In contrast, the present invention forecasts price by monitoring the usually small price fluctuations caused by the rapid, transient changes in supply and demand for the purpose of enabling a price quote to be published to an end-user which can be guaranteed to remain valid for a pre-defined time which is selected to be long enough for the end-user to adequately consider and trade at that price. Equally important, is that the present invention allows for multiple quotes to be constantly (e.g. every 6 seconds a customer receives a new price valid for a further 6 seconds) given in multiple currencies over multiple tenors, simultaneously, to a bank's entire client base—a feat impossible to replicate with human resource alone.

In one implementation of the present invention, the pricing engine may apply a curve extrapolation algorithm to forecast the price, the algorithm using a weighted gradient formula to increase the significance of the rate of change of very recent prices compared to less recent prices.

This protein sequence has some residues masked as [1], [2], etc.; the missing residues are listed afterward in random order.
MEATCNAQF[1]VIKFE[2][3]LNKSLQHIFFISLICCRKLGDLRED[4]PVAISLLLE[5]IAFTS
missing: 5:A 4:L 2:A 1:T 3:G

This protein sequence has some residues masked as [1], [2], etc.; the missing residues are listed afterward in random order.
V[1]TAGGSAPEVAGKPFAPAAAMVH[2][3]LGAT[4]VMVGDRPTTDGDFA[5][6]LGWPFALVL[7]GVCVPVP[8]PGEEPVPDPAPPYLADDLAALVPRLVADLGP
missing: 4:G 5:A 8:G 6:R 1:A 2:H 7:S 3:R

The algorithm may be functionally equivalent to the following algorithm: P n + 1 = ( 1 / ( 2 n - 1 - 1 ) ) × [ ( 3 × 2 n - 2 - 1 ) P n - ( i = 1 n - 2 2 n - i - 2 P n - 1 ) - P 1 ]
where Pn+1 is the forecast price at time tn+1 as derived from an extrapolation of the changing live market prices P1 . . . Pn measured at regular time intervals t1 . . . tn.

In a spot FX implementation via a third-party portal, it has been found that forecasting 10 seconds into the future is suitable. That is because for some FX portals, the typical time it takes a message to be sent from the transaction platform to the portal and then on to the end-user terminal is approximately 2 seconds (with minimal latency between transaction platform and portal when operating over 128 kbps E1/T1 circuits) and the same amount of time is taken for the return path. Hence, the pricing engine is regularly forecasting a price 10 seconds in the future and the forecasted price is valid (i.e. forms the basis of a quote price that can be accepted) for the whole of that 10 seconds. A 10 second fixed time period gives an approximate 6 second ‘trading window’—i.e. a period of 6 seconds for the customer (via the portal) to actually decide whether to trade and to hit the buy (or sell) key. The price forecasting process is now repeated every 6 seconds, therefore ensuring that the customer (via the portal) has a price valid for 6 seconds, after which time the customer receives an updated price again valid for a further 6 seconds, and so on. It is also possible to monitor and compensate for substantial latency in the portal to end-user link—for example, if the network is a mobile communications network (e.g. 3G) then the latency may be significant. A longer fixed time period would be needed in these circumstances.